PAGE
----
Work in Fresno
“In Delano, they have been organizing around rent control for over a year. I was reached out [to] by the Central Valley Empowerment Alliance (CVEA), [so] we got the organizations together and formed the coalition,” said Shar Thompson, Tenants Together’s Central Valley regional coordinator.
“Our working people who work in the fields are paying more than 60% of their monthly income in rent,” Thompson said. “Having to choose between housing or food makes it harder for people.”
According to Thompson, Merced is currently the only city in the Central Valley with a rent control ordinance, although it is only for emergency situations.
The work being done in Delano, mainly with the involvement of young people, is inspiring, according to Thompson. “They inspire us to move forward and be more creative in organizing.”
“In Fresno, we are further behind,” she added. “We urge [Fresno City] Council members to put it on the agenda as they did in Delano. But none of our Council members believe a rent control ordinance should be imposed in Fresno.”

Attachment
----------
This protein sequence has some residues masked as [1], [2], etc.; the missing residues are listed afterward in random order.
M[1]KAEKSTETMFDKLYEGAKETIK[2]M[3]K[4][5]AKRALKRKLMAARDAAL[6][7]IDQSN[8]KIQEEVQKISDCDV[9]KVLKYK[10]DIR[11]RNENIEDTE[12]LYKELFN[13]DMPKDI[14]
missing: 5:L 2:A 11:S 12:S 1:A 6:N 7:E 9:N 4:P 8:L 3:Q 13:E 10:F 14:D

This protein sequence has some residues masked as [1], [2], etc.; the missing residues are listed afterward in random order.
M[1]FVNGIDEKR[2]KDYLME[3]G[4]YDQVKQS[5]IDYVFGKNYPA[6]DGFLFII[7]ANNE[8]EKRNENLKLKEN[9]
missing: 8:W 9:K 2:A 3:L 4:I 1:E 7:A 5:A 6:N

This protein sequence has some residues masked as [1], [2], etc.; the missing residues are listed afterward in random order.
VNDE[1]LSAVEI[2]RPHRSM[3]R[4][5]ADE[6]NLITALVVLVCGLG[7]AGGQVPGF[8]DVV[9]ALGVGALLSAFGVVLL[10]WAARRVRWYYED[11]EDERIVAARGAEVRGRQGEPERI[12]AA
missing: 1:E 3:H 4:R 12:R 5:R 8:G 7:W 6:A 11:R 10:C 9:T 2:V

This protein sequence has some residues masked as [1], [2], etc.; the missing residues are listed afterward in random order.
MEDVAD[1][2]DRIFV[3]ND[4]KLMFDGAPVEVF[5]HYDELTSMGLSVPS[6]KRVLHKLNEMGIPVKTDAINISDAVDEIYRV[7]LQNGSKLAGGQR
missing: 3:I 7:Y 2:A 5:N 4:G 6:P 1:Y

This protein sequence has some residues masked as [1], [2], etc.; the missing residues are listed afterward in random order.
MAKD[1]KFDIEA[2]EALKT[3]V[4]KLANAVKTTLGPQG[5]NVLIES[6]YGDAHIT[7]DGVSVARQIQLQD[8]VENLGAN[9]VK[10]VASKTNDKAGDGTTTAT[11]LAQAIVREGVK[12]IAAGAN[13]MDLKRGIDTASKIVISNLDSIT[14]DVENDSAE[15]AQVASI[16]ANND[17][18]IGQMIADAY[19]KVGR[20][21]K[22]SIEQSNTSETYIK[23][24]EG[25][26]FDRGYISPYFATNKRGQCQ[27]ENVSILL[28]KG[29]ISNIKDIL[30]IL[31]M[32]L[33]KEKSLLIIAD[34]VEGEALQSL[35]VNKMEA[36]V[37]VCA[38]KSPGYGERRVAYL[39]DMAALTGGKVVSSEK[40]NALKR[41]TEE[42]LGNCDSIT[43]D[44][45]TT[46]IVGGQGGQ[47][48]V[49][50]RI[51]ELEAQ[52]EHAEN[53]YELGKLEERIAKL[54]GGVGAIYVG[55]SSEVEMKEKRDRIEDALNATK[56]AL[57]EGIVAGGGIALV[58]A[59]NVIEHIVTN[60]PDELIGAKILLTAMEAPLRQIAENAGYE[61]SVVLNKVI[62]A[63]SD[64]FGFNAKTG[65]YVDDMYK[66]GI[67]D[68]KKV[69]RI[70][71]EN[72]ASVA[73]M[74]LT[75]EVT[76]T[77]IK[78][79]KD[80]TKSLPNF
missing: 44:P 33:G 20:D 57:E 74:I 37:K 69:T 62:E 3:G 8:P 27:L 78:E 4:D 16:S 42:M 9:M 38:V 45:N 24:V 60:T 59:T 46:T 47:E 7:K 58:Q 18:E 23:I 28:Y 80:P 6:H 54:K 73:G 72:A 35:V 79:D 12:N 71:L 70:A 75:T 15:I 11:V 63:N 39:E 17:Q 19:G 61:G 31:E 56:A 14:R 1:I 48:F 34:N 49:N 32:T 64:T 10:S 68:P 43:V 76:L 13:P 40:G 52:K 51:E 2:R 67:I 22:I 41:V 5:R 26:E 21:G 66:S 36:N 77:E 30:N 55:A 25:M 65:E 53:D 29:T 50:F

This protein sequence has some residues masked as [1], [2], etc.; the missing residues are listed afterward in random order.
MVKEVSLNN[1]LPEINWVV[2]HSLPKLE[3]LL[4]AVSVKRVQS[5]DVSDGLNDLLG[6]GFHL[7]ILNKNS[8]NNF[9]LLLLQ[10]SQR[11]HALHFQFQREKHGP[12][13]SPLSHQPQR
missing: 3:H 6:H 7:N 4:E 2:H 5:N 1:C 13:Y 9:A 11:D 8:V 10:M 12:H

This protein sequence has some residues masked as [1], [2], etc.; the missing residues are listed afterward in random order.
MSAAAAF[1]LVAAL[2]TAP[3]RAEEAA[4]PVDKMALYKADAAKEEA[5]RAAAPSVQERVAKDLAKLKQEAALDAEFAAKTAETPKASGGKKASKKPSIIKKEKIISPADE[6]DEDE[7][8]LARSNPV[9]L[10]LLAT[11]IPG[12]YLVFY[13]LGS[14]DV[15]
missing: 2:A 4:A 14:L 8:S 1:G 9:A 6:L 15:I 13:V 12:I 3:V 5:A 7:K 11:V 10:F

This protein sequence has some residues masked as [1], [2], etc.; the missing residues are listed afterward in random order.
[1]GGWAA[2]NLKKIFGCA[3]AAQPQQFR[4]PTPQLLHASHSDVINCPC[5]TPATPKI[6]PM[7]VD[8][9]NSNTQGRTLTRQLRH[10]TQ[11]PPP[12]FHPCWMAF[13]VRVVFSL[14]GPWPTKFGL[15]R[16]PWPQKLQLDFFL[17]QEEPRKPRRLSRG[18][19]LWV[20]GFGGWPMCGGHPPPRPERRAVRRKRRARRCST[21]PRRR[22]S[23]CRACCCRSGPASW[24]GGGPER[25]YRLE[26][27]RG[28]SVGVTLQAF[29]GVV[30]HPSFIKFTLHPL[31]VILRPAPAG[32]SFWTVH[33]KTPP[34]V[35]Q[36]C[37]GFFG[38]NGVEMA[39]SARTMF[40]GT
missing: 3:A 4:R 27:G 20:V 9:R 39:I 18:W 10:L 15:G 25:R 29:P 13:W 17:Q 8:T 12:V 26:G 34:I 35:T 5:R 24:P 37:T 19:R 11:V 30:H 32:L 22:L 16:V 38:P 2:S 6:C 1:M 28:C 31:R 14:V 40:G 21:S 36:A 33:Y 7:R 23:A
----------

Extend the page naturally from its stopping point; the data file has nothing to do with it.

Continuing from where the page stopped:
According to Thompson, Fresno City Council members believe the issue is a matter of supply and demand and that a rent control ordinance would affect development and cause mom-and-pop landlords to go bankrupt and lose their homes. These are the same arguments that most opponents of rent control use.
“We believe rent control is one major piece to make cities more affordable to live in,” Thompson said. “It also helps the community to put more money in renters’ pockets, which they end up spending back in the local economy.”
According to Tenants Together, about 54% of Fresno households are renter-occupied and the average price of an apartment in Fresno is $1,400. Thompson said there are other groups in Fresno currently working on rent control campaigns.